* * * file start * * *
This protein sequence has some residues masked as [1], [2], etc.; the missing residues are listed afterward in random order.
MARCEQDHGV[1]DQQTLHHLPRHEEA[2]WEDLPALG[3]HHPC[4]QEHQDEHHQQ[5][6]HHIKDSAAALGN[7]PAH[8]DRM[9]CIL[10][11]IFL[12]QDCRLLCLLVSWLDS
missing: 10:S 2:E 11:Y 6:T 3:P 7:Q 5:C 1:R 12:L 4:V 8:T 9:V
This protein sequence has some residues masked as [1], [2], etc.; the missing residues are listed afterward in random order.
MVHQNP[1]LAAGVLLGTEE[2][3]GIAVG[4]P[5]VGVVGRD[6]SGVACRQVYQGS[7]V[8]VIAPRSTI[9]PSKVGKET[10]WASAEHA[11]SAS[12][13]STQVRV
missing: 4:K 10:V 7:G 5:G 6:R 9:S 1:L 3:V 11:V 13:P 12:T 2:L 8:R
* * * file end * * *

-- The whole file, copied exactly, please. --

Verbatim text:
This protein sequence has some residues masked as [1], [2], etc.; the missing residues are listed afterward in random order.
MARCEQDHGV[1]DQQTLHHLPRHEEA[2]WEDLPALG[3]HHPC[4]QEHQDEHHQQ[5][6]HHIKDSAAALGN[7]PAH[8]DRM[9]CIL[10][11]IFL[12]QDCRLLCLLVSWLDS
missing: 10:S 2:E 11:Y 6:T 3:P 7:Q 5:C 1:R 12:L 4:V 8:T 9:V
This protein sequence has some residues masked as [1], [2], etc.; the missing residues are listed afterward in random order.
MVHQNP[1]LAAGVLLGTEE[2][3]GIAVG[4]P[5]VGVVGRD[6]SGVACRQVYQGS[7]V[8]VIAPRSTI[9]PSKVGKET[10]WASAEHA[11]SAS[12][13]STQVRV
missing: 4:K 10:V 7:G 5:G 6:R 9:S 1:L 3:V 11:V 13:P 12:T 2:L 8:R